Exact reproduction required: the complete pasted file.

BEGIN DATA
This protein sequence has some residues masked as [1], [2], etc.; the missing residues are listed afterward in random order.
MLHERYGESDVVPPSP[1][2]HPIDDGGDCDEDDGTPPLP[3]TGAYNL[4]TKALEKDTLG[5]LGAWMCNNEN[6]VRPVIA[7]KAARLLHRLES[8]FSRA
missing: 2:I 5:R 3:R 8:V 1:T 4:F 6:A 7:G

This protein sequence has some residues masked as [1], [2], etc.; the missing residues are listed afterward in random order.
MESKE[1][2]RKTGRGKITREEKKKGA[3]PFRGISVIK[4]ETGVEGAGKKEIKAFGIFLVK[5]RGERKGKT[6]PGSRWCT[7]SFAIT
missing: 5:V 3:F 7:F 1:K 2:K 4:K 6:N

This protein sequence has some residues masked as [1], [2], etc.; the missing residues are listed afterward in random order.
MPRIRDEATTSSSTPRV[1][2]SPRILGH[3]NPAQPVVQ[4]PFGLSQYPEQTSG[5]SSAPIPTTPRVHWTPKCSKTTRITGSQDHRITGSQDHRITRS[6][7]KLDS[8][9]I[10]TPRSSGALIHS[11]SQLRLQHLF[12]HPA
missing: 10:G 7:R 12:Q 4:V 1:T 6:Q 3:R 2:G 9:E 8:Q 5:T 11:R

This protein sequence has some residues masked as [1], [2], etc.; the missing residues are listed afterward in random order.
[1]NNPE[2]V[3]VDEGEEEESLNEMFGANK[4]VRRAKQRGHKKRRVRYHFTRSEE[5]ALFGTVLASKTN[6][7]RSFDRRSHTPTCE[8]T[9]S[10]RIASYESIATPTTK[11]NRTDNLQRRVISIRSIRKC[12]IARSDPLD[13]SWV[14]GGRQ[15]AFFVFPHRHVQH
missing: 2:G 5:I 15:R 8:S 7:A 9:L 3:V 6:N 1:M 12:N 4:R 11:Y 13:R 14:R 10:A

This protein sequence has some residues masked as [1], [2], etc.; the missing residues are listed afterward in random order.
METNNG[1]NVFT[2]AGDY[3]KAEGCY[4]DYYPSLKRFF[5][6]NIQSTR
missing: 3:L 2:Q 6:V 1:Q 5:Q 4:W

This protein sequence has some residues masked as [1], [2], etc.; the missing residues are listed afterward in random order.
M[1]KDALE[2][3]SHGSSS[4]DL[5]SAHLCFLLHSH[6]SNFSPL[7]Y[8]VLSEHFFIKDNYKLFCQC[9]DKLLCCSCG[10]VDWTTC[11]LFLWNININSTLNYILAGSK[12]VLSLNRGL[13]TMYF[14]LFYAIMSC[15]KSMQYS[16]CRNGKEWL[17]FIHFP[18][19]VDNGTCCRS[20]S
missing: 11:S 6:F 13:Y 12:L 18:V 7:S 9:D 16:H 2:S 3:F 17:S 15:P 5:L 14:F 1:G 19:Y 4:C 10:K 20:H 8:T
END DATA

This protein sequence has some residues masked as [1], [2], etc.; the missing residues are listed afterward in random order.
MLHERYGESDVVPPSP[1][2]HPIDDGGDCDEDDGTPPLP[3]TGAYNL[4]TKALEKDTLG[5]LGAWMCNNEN[6]VRPVIA[7]KAARLLHRLES[8]FSRA
missing: 2:I 5:R 3:R 8:V 1:T 4:F 6:A 7:G

This protein sequence has some residues masked as [1], [2], etc.; the missing residues are listed afterward in random order.
MESKE[1][2]RKTGRGKITREEKKKGA[3]PFRGISVIK[4]ETGVEGAGKKEIKAFGIFLVK[5]RGERKGKT[6]PGSRWCT[7]SFAIT
missing: 5:V 3:F 7:F 1:K 2:K 4:K 6:N

This protein sequence has some residues masked as [1], [2], etc.; the missing residues are listed afterward in random order.
MPRIRDEATTSSSTPRV[1][2]SPRILGH[3]NPAQPVVQ[4]PFGLSQYPEQTSG[5]SSAPIPTTPRVHWTPKCSKTTRITGSQDHRITGSQDHRITRS[6][7]KLDS[8][9]I[10]TPRSSGALIHS[11]SQLRLQHLF[12]HPA
missing: 10:G 7:R 12:Q 4:V 1:T 6:Q 3:R 2:G 9:E 8:Q 5:T 11:R

This protein sequence has some residues masked as [1], [2], etc.; the missing residues are listed afterward in random order.
[1]NNPE[2]V[3]VDEGEEEESLNEMFGANK[4]VRRAKQRGHKKRRVRYHFTRSEE[5]ALFGTVLASKTN[6][7]RSFDRRSHTPTCE[8]T[9]S[10]RIASYESIATPTTK[11]NRTDNLQRRVISIRSIRKC[12]IARSDPLD[13]SWV[14]GGRQ[15]AFFVFPHRHVQH
missing: 2:G 5:I 15:R 8:S 7:A 9:L 3:V 6:N 1:M 12:N 4:R 11:Y 13:R 14:R 10:A

This protein sequence has some residues masked as [1], [2], etc.; the missing residues are listed afterward in random order.
METNNG[1]NVFT[2]AGDY[3]KAEGCY[4]DYYPSLKRFF[5][6]NIQSTR
missing: 3:L 2:Q 6:V 1:Q 5:Q 4:W

This protein sequence has some residues masked as [1], [2], etc.; the missing residues are listed afterward in random order.
M[1]KDALE[2][3]SHGSSS[4]DL[5]SAHLCFLLHSH[6]SNFSPL[7]Y[8]VLSEHFFIKDNYKLFCQC[9]DKLLCCSCG[10]VDWTTC[11]LFLWNININSTLNYILAGSK[12]VLSLNRGL[13]TMYF[14]LFYAIMSC[15]KSMQYS[16]CRNGKEWL[17]FIHFP[18][19]VDNGTCCRS[20]S
missing: 11:S 6:F 13:Y 12:L 18:V 7:S 9:D 16:H 2:S 3:F 17:S 15:P 5:L 14:F 1:G 19:Y 4:C 10:K 20:H 8:T